ICRA shares surge upon Moody’s majority stake acquisition
20 Jun 2014
Shares of Mumbai-based ICRA surged over 17 per cent in intra-day trading today to touch a life-time high after promoters Moody's acquired a majority equity stake in the company.
Moody's now holds a little over 50-per cent stake in ICRA, from 28.5 per cent earlier.
The stock has been in hot action ever since its foreign partner Moody's announced its intention to raise its stake in February. A similar surge was seen recently when Moody's increased the open offer price from Rs2,000 to Rs2,400.
While both Crisil and ICRA have foreign ownership, the extent of stake in their Indian arms has influenced the revenue contribution from them.
S&P has a controlling stake of 67.7 per cent in Crisil. The work done for its parent S&P is about a third of its ratings revenues. On the other hand, ICRA's outsourced services which mainly comprises work from Moody's is only 9 per cent of revenues.
Globally, Moody's and S&P compete neck and neck, with an equal market share of 40 per cent each. A significant increase in Moody's stake in ICRA, can hence widen the scope of revenue opportunities from its foreign partner.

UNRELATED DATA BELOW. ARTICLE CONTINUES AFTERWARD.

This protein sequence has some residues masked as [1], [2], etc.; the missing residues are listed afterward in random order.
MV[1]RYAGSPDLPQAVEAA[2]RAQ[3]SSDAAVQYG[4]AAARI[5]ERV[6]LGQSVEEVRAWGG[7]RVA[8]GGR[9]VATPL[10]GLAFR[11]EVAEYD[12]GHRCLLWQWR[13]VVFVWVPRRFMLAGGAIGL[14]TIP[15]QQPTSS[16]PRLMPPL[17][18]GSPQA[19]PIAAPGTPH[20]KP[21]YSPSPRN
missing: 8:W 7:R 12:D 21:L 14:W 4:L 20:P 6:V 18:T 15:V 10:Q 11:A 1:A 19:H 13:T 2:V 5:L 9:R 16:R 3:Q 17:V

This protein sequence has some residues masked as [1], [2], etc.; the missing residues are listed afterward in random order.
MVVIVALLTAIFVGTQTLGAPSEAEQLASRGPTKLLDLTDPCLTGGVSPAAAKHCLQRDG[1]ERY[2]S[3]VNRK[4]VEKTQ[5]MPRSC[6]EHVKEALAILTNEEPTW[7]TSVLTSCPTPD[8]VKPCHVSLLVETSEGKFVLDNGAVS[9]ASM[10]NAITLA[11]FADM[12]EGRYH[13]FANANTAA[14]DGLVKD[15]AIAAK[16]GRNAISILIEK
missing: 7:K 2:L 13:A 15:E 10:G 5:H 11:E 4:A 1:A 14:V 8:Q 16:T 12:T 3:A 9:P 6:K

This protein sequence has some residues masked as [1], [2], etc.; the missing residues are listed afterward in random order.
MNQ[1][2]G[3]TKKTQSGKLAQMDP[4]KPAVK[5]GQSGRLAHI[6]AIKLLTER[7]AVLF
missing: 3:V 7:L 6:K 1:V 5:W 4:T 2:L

But whether this warrants a sharp rally of close to 67 per cent in the stock in the last six months needs to be seen in light of its performance in recent times.
ICRA has been lagging its peers in ratings growth in the last four years. Also ICRA's consulting services segment has remained sluggish, owing to over-capacity in the consulting space. While the company has attempted to diversify its business, consulting and IT-related services are not very profitable. And hence a pick up in ratings and outsourcing business will remain key drivers for earnings.
After the recent run, the stock of ICRA trades at 33 times one year forward, at par with CRISIL. Hence, ICRA's performance over the next year, will be critical to sustain such steep valuations.
But it has not been ICRA alone that has seen such investor interest. All ratings stocks have been on a merry ride in the last six months-- CARE and CRISIL gained more than 40 per cent. CARE started to rally after its four principal shareholders - holding 45 per cent stake - made public their intention to offload their holdings, in February. While the stake sale didn't materialise, the stock has re-rated significantly from 14 times to 22 times one-year forward earnings.
Indian rating agencies have been drawing interest from foreign rating agencies as well as PE investors, as they are an indirect bet on the growth in the nascent Indian corporate bond market. If the economy recovers, then rating agencies benefit both from the first round of fund-raising as well as refinancing activity.